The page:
Pyramiden – If you go down to the bar tonight!

If you are looking for something totally unique then it doesn’t get much better than visiting Svalbard; You can reach this rather remote island from either Tromso or Oslo. The Svalbard treaty of 1920 asserts Norway’s sovereignty over the region. Your reward will be a visit to the worlds most northern island,1500 miles from the arctic circle, and with a year round permanent population. You will arrive in the main city of Longyearbyen. This charming city has a lot going for it. A good assortment of hotels, restaurants and a surprisingly well stocked supermarket.

One of the most popular excursions is to the Island of Pyramiden which has the most northerly monument dedicated to Lenin. It’s no accident how Lenin ended up here.

Pyramiden was once owned by Sweden who sold it to the Soviet Union in 1927. The island became known for its mining activities and at its peak served a population of 1000 people, mostly from the Ukraine. Among its facilities it boasted a cultural center, a theater, art and music studios; a library, a sports center and a cantina which stayed open 24 hours a day. It even had a primary school. On the 31st March 1998 the last piece of coal was extracted and on October 10th the last permanent resident left without their red dress.

Today the island is basically a ghost town with coal mining remnants from its once illustrious past dotted across the island.

Today the island can be visited on a guided tour from the Longyearbyen. A guide of Russian descent and sporting a large rifle will escort you from the dock around the island and to the nearby hotel (all Russian staff) where you can purchase snacks.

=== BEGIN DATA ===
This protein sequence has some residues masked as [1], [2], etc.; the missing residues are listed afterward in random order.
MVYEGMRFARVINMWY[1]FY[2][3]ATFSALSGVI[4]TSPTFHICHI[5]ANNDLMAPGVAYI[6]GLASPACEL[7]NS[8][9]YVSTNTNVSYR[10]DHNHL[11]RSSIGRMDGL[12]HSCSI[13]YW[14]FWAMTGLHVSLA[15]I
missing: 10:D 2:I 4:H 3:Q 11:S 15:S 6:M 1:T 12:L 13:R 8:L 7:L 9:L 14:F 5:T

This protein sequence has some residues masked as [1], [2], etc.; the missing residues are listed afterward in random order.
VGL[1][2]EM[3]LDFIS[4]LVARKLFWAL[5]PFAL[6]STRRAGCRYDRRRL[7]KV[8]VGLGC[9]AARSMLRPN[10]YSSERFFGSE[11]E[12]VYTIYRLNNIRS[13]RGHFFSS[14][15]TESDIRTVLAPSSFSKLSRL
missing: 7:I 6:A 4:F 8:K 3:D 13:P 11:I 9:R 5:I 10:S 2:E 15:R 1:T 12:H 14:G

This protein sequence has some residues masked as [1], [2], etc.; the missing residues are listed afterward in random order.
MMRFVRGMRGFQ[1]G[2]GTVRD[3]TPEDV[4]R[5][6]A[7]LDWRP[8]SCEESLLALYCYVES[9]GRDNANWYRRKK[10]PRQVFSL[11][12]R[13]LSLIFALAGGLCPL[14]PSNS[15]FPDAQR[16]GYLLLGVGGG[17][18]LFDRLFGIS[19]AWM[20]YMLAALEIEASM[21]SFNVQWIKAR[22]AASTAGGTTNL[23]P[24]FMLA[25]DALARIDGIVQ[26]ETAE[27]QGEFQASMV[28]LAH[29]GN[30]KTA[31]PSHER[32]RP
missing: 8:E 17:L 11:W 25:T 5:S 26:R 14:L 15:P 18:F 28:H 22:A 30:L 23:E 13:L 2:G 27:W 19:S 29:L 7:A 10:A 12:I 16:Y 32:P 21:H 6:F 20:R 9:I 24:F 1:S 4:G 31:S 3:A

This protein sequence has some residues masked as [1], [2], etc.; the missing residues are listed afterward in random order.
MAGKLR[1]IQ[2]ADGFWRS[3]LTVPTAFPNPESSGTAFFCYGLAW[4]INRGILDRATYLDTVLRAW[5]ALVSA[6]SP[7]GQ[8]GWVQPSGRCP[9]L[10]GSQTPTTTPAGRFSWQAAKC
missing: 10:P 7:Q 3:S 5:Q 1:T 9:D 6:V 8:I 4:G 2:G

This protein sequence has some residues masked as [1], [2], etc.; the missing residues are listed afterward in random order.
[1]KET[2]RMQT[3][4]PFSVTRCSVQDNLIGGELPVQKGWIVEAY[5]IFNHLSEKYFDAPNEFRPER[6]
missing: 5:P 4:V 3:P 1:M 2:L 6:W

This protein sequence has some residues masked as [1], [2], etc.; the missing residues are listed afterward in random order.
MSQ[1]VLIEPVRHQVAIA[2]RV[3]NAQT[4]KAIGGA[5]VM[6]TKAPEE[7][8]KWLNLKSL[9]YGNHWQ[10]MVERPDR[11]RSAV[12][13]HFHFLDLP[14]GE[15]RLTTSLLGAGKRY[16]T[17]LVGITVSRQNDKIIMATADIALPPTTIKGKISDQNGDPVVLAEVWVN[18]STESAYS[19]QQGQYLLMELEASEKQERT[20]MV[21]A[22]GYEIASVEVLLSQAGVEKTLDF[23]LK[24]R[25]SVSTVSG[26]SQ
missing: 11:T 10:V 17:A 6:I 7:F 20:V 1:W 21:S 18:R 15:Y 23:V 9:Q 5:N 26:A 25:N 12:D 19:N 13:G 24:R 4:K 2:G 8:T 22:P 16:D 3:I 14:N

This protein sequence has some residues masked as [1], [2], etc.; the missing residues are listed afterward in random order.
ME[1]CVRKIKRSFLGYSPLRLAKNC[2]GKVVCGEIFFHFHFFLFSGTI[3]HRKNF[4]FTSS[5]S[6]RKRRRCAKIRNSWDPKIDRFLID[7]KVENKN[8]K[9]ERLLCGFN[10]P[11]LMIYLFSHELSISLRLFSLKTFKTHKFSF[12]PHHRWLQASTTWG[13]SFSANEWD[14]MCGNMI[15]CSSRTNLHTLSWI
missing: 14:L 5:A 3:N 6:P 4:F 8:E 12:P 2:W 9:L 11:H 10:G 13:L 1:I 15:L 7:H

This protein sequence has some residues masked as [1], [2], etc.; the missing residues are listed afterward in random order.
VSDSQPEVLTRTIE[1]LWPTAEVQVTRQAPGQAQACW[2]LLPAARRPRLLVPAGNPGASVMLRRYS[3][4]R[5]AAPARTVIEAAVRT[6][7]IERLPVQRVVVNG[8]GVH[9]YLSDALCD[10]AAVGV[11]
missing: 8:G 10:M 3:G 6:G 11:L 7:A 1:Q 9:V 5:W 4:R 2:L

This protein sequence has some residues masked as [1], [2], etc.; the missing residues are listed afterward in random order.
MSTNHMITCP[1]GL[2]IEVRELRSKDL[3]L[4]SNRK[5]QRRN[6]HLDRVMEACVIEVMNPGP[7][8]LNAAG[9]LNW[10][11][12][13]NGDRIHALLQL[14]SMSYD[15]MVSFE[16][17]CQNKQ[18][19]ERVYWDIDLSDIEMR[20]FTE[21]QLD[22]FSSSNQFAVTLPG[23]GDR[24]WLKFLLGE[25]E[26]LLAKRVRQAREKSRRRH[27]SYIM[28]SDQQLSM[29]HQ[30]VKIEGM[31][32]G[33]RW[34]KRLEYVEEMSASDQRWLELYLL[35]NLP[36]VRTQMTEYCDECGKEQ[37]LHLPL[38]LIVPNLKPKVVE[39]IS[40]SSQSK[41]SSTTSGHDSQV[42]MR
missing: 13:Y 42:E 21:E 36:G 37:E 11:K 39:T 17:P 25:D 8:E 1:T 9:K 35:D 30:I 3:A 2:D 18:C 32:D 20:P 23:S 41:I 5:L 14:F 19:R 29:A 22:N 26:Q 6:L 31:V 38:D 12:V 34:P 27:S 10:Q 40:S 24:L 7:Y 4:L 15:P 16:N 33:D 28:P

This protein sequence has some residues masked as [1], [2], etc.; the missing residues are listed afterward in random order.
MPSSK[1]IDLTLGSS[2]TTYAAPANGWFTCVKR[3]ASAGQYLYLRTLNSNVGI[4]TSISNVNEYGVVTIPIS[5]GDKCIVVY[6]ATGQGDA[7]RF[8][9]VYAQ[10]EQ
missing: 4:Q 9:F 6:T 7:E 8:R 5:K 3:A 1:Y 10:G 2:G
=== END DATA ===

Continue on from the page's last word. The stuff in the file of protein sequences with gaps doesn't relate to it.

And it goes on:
Due to the danger of polar bears you will not be allowed to explore on your own. The sea route to the island is equally impressive passing by glaciers where if you are lucky you may spot a polar bear.

Svalbard has the highest concentration of polar bears in he world. Sadly despite our guides best efforts we did not spot any bears but the scenery more than makes up for it.

You will also be served a hearty lunch on board of salmon and also whale (which I couldn’t quite get past).

If you go to the bar on the island beware. Our guide told us that one night everyone was awakened in the middle of the night by a lot of clattering noises. Upon investigation a polar bar was discovered in the bar. In Norway it is considered a crime to shoot a polar bear and you will need to prove beyond all measure of doubt that you did so out of self defense. In this instance the bear decided to leave of his own accord leaving behind a colossal mess and probably a few empty bottle of whatever his nightly tipple was.He apparently never came back.

You can check out what is on offer in Svalbard by CLICKING HERE. , I also did dog sledding which was amazing,

visited the church and don’t forget to check out the museum.

Be aware that you will find these signs once you reach the end of the town. They are not there for photo ops and you are not allowed to go any further unless you are with a fully qualified guide or person who is allowed and competent with a rifle.

Shhhhhhhhh best not tell tinyteddy about this place.

Only registered users can comment.